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SCCNFP Opinion Reports on Allergenic Substances

Posted: August 1, 2012

The Scientific Committee on Consumer Safety (SCCS) Opinion on fragrance allergy in consumers has confirmed that fragrance allergens identified by the Scientific Committee on Cosmetic Products and Non-food products (SCCNFP) intended for consumers in 1999 are still relevant fragrance allergens for consumers who use cosmetic products. IFRA has released a statement on the matter

Based on clinical experience, the most recent SCCNFP Opinion revealed that 82 substances can be classified as established contact allergens in humans, of which 54 are single chemicals and 28 are natural extracts. Of these, 12 chemicals and eight natural extracts were found to pose a high risk of sensitization to the consumer, considering the high number of reported cases. Thirteen of the allergenic fragrance substances, which are listed in the Opinion, have been frequently reported as well-recognized contact allergens in consumers, while 11 others aren't as well-documented.

One ingredient in particular stood out, hydroxyisohexyl 3-cyclohexene carboxaldehyde (HICC), since it had more than 1,500 reported allergenic cases since the Opinion published in 1999. As a result of the public consultation on perfumery materials, which ended on Jan. 27, 2007, there were further requests and information on important and/or frequently used allergens other than those proposed for regulation, such as farnesol, citral, linalool and hydroxyisohexyl-3-cyclohexenecarboxaldehyde. These substances were not part of the consultation, but the Opinion said they all belong to the 26 fragrance substances which should be labeled when present in cosmetic products under certain conditions.

Perfumes and deodorants are the most frequent sources of sensitization to fragrance ingredients in women, the Opinion indicated, while aftershave products and deodorants impact men. Eczema may appear or worsen by contact with other fragranced products such as cosmetics, toiletries, household products, industrial contacts and flavorings. The Opinion also said that popular fine fragrances as well as toilet soaps, shampoos, lotions, deodorants and aftershaves have been shown to provoke allergic contact dermatitis in patients when used for patch testing.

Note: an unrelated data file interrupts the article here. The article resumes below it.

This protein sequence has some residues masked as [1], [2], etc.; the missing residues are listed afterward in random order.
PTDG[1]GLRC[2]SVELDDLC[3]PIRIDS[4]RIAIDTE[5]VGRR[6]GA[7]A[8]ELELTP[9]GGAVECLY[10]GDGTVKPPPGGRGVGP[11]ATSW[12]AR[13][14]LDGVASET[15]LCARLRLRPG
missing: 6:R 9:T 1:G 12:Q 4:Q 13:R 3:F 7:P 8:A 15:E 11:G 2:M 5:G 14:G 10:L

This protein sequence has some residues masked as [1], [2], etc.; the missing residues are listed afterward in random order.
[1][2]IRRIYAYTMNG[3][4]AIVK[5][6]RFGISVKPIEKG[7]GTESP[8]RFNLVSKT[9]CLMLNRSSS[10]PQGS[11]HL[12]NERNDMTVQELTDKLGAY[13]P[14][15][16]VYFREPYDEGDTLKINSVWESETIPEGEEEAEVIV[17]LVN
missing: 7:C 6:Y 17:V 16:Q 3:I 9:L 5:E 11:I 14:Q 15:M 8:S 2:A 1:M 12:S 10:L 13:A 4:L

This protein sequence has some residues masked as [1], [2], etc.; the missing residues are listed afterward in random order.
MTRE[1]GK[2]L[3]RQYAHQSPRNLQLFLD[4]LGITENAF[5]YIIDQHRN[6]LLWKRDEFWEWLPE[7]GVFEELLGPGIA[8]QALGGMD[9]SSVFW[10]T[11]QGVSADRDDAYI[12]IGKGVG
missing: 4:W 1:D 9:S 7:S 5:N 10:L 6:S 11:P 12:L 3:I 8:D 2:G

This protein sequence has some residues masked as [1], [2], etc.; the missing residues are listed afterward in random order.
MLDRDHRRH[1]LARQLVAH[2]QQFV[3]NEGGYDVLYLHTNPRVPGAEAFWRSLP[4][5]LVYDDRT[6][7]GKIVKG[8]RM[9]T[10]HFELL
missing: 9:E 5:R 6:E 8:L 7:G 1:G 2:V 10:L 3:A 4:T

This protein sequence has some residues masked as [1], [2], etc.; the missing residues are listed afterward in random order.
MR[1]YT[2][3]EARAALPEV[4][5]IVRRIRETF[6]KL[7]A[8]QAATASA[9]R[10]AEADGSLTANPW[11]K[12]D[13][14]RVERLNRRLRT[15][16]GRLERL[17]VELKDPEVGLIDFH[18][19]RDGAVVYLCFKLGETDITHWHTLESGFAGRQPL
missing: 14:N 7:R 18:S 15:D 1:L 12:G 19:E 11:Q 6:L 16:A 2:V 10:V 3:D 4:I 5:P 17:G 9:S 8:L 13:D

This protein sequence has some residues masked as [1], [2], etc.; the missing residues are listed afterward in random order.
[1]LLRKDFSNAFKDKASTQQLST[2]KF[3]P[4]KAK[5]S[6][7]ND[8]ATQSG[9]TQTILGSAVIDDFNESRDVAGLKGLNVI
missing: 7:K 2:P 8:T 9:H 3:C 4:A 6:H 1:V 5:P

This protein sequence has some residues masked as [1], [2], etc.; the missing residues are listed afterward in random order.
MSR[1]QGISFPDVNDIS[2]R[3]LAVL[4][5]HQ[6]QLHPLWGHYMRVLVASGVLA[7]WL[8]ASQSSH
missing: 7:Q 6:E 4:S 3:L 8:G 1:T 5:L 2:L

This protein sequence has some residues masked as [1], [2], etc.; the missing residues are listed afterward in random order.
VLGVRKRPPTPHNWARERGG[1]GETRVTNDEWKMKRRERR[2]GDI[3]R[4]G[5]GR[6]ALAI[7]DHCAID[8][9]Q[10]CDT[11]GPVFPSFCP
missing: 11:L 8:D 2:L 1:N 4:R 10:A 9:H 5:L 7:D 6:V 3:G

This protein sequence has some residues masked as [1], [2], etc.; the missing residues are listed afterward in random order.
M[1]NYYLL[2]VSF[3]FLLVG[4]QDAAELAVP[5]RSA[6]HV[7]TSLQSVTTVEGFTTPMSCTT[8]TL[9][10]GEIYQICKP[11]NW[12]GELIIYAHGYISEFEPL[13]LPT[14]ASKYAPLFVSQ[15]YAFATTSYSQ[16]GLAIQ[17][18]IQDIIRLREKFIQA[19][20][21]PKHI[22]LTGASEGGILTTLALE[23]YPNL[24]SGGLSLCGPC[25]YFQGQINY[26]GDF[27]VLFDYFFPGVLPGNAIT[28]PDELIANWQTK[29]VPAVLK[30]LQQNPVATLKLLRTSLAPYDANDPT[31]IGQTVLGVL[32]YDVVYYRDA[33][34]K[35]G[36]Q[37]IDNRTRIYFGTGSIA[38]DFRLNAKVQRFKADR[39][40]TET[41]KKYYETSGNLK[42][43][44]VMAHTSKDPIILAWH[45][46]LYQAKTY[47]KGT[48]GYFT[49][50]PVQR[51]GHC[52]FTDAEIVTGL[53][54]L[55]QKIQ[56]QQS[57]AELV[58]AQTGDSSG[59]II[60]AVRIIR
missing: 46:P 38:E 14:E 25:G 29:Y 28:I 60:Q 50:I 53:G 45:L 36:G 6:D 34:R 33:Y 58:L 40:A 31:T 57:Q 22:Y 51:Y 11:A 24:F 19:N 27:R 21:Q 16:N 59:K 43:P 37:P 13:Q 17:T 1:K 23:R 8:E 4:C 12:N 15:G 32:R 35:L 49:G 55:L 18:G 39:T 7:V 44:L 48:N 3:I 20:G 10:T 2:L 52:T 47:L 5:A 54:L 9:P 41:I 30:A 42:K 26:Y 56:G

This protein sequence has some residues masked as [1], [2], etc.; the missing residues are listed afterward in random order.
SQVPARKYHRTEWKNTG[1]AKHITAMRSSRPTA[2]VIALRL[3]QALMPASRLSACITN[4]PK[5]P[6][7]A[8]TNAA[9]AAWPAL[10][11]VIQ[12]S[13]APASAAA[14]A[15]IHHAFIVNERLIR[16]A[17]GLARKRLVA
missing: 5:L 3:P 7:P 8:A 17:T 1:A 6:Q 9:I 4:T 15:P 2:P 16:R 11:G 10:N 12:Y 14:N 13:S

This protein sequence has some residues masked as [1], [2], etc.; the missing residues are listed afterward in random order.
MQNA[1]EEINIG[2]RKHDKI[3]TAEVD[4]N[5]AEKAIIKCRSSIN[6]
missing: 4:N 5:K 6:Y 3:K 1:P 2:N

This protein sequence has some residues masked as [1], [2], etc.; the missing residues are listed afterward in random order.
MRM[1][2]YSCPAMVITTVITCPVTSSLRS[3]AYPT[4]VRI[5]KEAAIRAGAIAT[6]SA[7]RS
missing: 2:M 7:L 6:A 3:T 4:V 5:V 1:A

Commercially available fragrance formulae and dilutions of individual fragrance allergens were potent elicitors of allergic contact dermatitis under simulated use conditions. More recently, deodorants spiked with the fragrance allergens cinnamal, hydroxycitronellal and HICC, respectively, in realistic in-use concentrations were shown to elicit allergic contact dermatitis in 89–100% of the fragrance allergic individuals tested. In 87.5% of HICC sensitized individuals, the use of a cream (and in 82.8% the use of an ethanol solution) spiked with HICC provoked dermatitis .

Based on the clinical data, oxidized limonene and oxidized linalool are allergens of high concern, which pose a high risk of sensitization to the consumer. For these substances, the Opinion said, the presence of the oxidized fraction represented by the peroxide content should not be higher than 10 ppm. Alternatively, the suggested general threshold dose/area of 0.8 µg/cm2 (100 ppm in cosmetic products) could be applicable to the total oxidized fraction, (not only peroxides but also secondary oxidation products such as aldehydes and epoxides).

The dose elicitation studies available indicate that a general level of exposure of up to 0.8 µg/cm2 (0.01%) may be tolerated by most consumers with contact allergy to fragrance allergens. The SCCS considers that this level of exposure could be efficient in limiting elicitation unless there is substance specific data, either experimental or clinical, to the contrary.

The Opinion states that it was not possible to provide a safe threshold for natural extracts of concern, as no specific investigations exist and the model providing the general threshold (0.01%) has been based on individual chemicals only. However, the SCCS considers that the maximum use concentration applies to the above identified fragrance allergens also when present in the natural extract. This will also reduce the risk of sensitization and elicitation from natural extracts.

In the case of hydroxyisohexyl 3-cyclohexene carboxaldehyde, in 2003 the SCCP suggested that levels of up to 200 ppm would be tolerated by the majority of sensitized individuals. Recent voluntary restrictions (recommendations to lower use concentrations, at least for some product types, to the level recommended by the SCCS in 2003) are not reflected in available evidence and are considered insufficient. The SCCS considers that the number of cases of HICC allergy documented over the last decade is exceptionally high and that continued exposure to HICC by the consumer is not considered safe, even at concentrations as low as 200 ppm. Therefore, HICC should not be used in consumer products in order to prevent further cases of contact allergy to HICC and to limit the consequences to those who already have become sensitized.

The SCCS also posted its opinion that the presence of the two constituents, chloroatranol and atranol, in cosmetic products are not safe.

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